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Responsible drinking event has possibility to create real change

BY DI EDITORIAL BOARD | JANUARY 25, 2010 7:30 AM

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UI junior Greg Pelc should be applauded for his efforts to exemplify and encourage responsible drinking habits. His Jan. 22 SoBar Experience — and events similar to it — has the potential to improve the alcohol culture on campus.

He and approximately 25 students hit 3rd Base, 111 E. College St., vowing to drink without over-consuming. Pelc’s effort to change the drinking culture on campus by example could stand to make a real, lasting change in student drinking habits in a way that UI- and Iowa City-imposed punishments cannot.

Pelc and his peers didn’t set out on that day to convert or preach — their goal was simply to have a good time. The UI junior, who is a resident assistant at Burge Hall, sees the SoBar Experience as a viable way to spread awareness and help others in the same way that he’s helped those from his hall.

(Full disclosure: Pelc is a cousin of Opinions Editor Shawn Gude. Gude did not write or participate in the discussion of this editorial.)

The UI has traditionally taken a hard-line approach to curbing dangerous drinking habits. Its attempts to bring down binge drinking include imposing hefty fines on dorm-room drinkers, threatening expulsion from residence halls, and mandating alcohol-education classes. The effects of these actions have been debatable, and it’s clear they haven’t fostered a healthy student relationship with alcohol.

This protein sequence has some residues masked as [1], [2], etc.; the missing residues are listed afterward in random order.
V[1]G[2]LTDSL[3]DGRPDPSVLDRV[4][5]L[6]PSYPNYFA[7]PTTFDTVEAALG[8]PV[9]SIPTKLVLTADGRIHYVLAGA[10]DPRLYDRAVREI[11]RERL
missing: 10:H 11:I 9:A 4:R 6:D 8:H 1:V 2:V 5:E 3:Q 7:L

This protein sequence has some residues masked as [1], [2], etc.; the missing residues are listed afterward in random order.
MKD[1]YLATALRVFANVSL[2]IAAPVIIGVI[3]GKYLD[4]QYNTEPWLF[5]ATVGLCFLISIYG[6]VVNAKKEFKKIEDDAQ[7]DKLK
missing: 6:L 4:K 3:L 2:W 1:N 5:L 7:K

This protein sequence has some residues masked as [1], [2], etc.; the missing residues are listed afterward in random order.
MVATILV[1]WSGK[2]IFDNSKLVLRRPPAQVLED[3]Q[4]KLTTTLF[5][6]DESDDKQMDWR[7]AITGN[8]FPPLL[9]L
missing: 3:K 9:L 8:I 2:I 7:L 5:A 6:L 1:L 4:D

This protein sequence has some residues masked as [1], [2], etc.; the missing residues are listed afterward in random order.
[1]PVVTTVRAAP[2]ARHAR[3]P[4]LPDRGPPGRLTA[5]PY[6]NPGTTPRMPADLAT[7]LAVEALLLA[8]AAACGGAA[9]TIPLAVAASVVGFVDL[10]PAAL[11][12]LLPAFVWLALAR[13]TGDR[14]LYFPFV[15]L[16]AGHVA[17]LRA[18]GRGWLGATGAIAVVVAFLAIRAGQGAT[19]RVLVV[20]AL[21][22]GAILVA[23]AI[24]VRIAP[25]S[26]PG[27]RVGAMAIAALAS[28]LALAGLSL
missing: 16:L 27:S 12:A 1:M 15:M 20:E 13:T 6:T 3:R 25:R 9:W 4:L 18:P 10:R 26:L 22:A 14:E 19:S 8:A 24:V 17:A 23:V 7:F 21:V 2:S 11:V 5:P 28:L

For UI officials, it’s a difficult subject. Promoting more responsible drinking habits (even among those of legal age) is still seen as akin to condoning drinking — something that would make even the most progressive university official skittish. The prospect of combating alcohol abuse with responsible drinking is essentially seen as promoting abstinence while disbursing condoms: From the public’s eye, it is giving permission to engage in the very act they are attempting to control and discourage.

Events such as the SoBar Experience can bridge the gap between public distaste and actual results by promoting safe drinking while avoiding the public-relations constraints the university is tied to.
In a way, it’s like the Dark Knight.

One of last summer’s biggest blockbusters made it abundantly clear that the caped crusader, played by Christian Bale, is no hero. His unconventional tactics and crude punishments force the police to consider him a criminal, despite his efforts at cleaning up crime being more effective than their own. Because he owes no explanation to the public, he’s able to break the rules for the sake of justice. And Gotham City is better for it.

Pelc certainly isn’t masquerading around town and beating down binge drinkers, but he’s fighting overindulgence in a way that the UI cannot publicly support. University officials cannot explicitly encourage drinking, even if the overarching theme is to promote responsible consumption.

But the SoBar Experience may be far more effective at creating real change than the university’s policies could ever hope to be.

What cannot be changed through threats of repercussion can be altered through strong leadership and peer influence. The SoBar Experience leverages this to initiate a shift away from dangerous drinking toward responsible, controlled consumption. Students and UI officials alike should see Pelc’s SoBar Experience as a positive move.


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